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ConferenceXP Proves Its Mettle
By Rob Knies
December 22, 2005 12:00 AM PT

Distance learning. Transcontinental, collaborative instruction. Real-time distributed education. Connecting remote students and teachers. Musicians from disparate locations performing together via the Internet.

These are just a few of the sorts of advances being made possible by ConferenceXP, a shared-source research platform from Microsoft Research that capitalizes on high-bandwidth networks and wireless environments to provide simple, flexible, and extensible conferencing and collaboration.

The ConferenceXP project explores how to make distance learning and collaboration a rich, compelling experience by assuming the availability of emerging and enabling technologies such as high-bandwidth networks, wireless devices, Tablet PCs, and advanced features in Windows XP.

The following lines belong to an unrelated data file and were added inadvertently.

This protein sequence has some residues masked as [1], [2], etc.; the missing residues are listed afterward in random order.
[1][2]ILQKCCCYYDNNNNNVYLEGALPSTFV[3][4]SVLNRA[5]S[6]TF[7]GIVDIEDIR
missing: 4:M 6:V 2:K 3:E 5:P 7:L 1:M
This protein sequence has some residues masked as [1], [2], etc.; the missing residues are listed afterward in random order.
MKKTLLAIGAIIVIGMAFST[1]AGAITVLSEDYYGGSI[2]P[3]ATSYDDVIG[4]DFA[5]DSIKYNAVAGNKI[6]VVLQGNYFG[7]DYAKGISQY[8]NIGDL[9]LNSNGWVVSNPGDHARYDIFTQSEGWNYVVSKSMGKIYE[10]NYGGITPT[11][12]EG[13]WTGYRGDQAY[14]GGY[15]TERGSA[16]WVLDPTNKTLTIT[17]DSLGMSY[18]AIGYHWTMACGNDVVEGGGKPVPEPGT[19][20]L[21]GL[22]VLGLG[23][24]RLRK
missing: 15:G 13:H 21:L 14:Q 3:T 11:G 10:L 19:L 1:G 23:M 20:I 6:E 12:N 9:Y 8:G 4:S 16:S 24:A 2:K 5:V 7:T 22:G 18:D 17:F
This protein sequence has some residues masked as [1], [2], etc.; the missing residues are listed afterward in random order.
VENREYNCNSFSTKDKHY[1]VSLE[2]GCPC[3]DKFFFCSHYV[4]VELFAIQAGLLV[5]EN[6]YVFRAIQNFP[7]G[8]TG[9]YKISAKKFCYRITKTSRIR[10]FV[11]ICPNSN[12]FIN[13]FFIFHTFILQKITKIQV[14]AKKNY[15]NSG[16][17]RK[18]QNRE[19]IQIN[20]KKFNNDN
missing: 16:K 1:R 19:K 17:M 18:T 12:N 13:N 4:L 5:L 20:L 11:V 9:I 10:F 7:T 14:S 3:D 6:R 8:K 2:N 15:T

The project has gained significant momentum in recent months. Most recently, in Australia, ConferenceXP won the Enabling Technology Award during the 2005 Northern Territory Information and Communications Technology Awards.

The Northern Territory Department of Employment, Education and Training modified ConferenceXP to work over satellite links for its School of the Air and is planning an extensive deployment to connect remote primary- and secondary-school students and teachers.

“This is evidence,” said Chris Moffatt, senior program manager for Microsoft Research’s External Research & Programs group, “that the technology is being used in innovative, compelling scenarios.”

M & S Consultants modified the ConferenceXP software to create the Remote Education and Conferencing Tool (REACT), enabling it to be relayed via satellite to remote locations, thereby providing students in such areas improved access to enhanced educational resources.